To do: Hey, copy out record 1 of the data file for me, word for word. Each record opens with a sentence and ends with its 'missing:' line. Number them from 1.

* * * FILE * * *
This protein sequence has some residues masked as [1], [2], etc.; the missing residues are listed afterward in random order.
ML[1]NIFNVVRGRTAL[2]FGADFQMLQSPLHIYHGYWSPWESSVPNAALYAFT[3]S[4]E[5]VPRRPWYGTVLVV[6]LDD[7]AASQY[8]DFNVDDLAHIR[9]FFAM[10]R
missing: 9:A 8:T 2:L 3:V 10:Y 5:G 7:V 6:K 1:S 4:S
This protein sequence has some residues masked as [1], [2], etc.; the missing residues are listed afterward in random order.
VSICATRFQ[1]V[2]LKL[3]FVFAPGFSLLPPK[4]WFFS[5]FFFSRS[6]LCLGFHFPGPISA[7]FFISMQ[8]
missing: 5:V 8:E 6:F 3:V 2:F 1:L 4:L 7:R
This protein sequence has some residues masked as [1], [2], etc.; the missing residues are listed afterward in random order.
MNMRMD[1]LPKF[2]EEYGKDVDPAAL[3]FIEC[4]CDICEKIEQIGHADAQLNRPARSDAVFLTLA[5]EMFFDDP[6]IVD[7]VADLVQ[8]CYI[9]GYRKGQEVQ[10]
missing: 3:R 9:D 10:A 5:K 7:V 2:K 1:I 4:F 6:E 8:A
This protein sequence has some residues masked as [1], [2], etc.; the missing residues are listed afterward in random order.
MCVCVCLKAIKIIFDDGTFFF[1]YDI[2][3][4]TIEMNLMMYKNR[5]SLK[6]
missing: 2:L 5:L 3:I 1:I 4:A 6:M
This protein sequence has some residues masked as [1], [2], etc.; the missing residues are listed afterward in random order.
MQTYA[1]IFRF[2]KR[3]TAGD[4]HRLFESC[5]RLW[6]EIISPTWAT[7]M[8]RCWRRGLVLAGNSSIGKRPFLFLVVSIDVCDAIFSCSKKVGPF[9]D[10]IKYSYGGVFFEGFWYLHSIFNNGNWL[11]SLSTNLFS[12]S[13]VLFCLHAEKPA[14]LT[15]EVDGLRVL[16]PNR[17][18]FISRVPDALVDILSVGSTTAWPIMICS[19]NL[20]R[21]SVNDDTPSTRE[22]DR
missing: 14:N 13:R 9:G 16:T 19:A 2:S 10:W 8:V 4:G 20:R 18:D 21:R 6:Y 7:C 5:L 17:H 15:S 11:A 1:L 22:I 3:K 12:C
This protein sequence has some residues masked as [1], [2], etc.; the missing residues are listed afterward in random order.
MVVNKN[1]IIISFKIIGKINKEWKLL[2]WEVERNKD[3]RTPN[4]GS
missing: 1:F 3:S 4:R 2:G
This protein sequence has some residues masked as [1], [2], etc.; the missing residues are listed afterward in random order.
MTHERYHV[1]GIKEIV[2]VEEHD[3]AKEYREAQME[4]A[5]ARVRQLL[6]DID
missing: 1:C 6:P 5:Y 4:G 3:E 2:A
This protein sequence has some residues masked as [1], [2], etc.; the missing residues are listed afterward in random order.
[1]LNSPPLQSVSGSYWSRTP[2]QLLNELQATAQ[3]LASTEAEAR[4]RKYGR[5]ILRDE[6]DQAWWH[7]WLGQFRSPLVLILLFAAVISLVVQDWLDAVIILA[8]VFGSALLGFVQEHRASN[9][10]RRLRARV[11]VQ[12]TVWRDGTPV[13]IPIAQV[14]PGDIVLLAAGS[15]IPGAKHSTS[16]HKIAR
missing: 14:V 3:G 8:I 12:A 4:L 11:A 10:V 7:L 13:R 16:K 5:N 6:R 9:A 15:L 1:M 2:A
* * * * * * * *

This protein sequence has some residues masked as [1], [2], etc.; the missing residues are listed afterward in random order.
ML[1]NIFNVVRGRTAL[2]FGADFQMLQSPLHIYHGYWSPWESSVPNAALYAFT[3]S[4]E[5]VPRRPWYGTVLVV[6]LDD[7]AASQY[8]DFNVDDLAHIR[9]FFAM[10]R
missing: 9:A 8:T 2:L 3:V 10:Y 5:G 7:V 6:K 1:S 4:S